Most of my mornings at Brandon Hill over the last couple of weeks have been spent watching for migrating birds from the top of Cabot Tower. Up until recently, it was quite a lonely affair, but since the launch of the Birds over Bristol project at the beginning of this month, it’s been a bit more lively and I’ve had a lot of fun meeting some great people and seeing a bunch of birds that are Brandon Hill firsts for me. Bright and breezy on Sunday 2nd October we had our official launch, when 9 of us, including Urban Birder – David Lindo and Ed Drewitt made our way to the top level of the tower to scan the skies for birds migrating over the city. I was a little apprehensive to begin with, as conditions weren’t perfect for visible migration, but things quickly got moving and within the first hour we had seen umpteen groups of 3 or 4 pied / white wagtails, more meadow pipits than I could shake a stick at (with groups of up to 30), good numbers of migrating chaffinches and my first Brandon Hill siskins all making their way south / south-west. We also had some nice views of the local peregrines, ravens and a sparrowhawk soaring just above our heads.
Not long after the launch, the weather took a turn for the worse and low pressure combined with strong westerlies meant that a lot of migrants were grounded and feeding up – building up their energy reserves and waiting for a window of favourable conditions to push on with the next leg of their journeys. Some of the braver Scandinavian thrushes attempted to cross the North Sea early last week, but only a trickle arrived in the UK, with most of the first push ending up in the Netherlands. Towards the end of the week though, the winds started to drop and swung south-easterly and high pressure started to build over the UK and the Nordic countries, encouraging the massive flocks of fieldfares, redwings and other migratory passerines that had started to build in southern Norway to take wing and head south-west across the sea towards their winter quarters. They started to arrive in their highest numbers in the east of England on Thursday, and by Thursday night they had reached Bristol and I could hear redwings starting to pass over Brandon Hill for the first time in 7 months. Anticipating the change in weather, and the potential for an exciting visible migration watch, the Cabot Tower Bird Study Group arranged to meet for their next session on Friday morning. Things didn’t get moving until sunrise at 7:30, when we started to get our first groups of redwings – 2 or 3 to start, then building to groups of around 15. The fieldfares started to arrive too, but only in 1s and 2s, with the odd one stopping briefly at the hill (my first here), until a large flock of 70 passed just after 9am.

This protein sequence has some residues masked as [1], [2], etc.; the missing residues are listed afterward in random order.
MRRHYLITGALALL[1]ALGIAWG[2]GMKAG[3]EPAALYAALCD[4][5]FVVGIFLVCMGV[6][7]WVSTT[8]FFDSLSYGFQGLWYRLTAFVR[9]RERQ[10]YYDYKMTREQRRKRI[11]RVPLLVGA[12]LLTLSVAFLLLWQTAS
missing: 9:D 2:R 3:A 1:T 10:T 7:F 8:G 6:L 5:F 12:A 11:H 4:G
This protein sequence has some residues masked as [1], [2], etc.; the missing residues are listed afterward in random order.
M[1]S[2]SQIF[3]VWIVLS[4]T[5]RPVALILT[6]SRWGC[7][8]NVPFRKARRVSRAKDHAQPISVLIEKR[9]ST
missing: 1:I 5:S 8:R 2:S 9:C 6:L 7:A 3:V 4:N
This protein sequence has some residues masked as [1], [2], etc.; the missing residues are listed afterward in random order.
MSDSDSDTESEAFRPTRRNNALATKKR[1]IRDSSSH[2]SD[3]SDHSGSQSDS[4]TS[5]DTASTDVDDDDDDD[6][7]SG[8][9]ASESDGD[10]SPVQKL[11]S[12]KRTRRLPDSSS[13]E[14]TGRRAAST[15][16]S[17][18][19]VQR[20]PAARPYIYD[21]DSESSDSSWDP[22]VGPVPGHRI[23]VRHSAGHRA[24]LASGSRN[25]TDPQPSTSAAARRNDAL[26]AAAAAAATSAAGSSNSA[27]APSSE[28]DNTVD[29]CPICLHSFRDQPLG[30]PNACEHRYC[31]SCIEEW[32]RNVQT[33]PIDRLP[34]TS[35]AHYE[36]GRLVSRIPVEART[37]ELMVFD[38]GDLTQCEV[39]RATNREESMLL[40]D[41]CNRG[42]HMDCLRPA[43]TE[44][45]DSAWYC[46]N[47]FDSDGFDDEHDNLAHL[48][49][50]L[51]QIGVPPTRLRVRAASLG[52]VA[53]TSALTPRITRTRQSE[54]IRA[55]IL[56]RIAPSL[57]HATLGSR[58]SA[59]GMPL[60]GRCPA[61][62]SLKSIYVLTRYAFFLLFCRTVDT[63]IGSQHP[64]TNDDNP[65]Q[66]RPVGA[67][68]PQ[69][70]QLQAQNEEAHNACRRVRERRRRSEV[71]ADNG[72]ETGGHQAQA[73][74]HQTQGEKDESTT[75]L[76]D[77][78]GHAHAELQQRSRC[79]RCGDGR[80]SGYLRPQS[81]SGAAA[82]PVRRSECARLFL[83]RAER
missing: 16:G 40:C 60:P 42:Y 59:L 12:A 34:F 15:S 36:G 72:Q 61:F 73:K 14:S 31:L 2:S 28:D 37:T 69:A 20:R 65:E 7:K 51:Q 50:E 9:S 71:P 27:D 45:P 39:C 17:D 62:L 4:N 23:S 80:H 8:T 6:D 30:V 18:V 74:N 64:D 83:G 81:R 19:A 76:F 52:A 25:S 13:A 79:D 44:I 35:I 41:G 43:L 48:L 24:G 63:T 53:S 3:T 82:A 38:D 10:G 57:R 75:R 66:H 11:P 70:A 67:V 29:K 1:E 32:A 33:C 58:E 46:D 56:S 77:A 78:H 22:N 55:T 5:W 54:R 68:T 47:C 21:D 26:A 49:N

Other highlights from the morning were a further few BH firsts going over (skylarks and linnet), 17 straggling swallows moving south-east, a big movement of at least 85 greenfinch and a murder of 40 crows buzzing around the top of Cabot Tower.
After Friday’s success, I decided to get up early on Saturday morning to check if the influx of migrants was still going strong. Redwings were passing over but in smaller numbers (largest group of 12) and fieldfares were similar to Friday with 1 or 2 and then a group of 40. A few more skylarks went over (flying north), noticeably fewer greenfinches were moving and I had my first pair of BH bramblings passing through, calling loudly and flying low. I was 90% on 3 distant ring ouzel and a few groups of redpoll to the west too, but I won’t get too excited and add them to the list just yet until I’m positive.
My last bit of exciting news is that I have finally got myself a long-lens and over the coming weeks, hope to be getting up close and personal with some of the redwings that have decided to hang on, and of course the rest of the Brandon Hill regulars..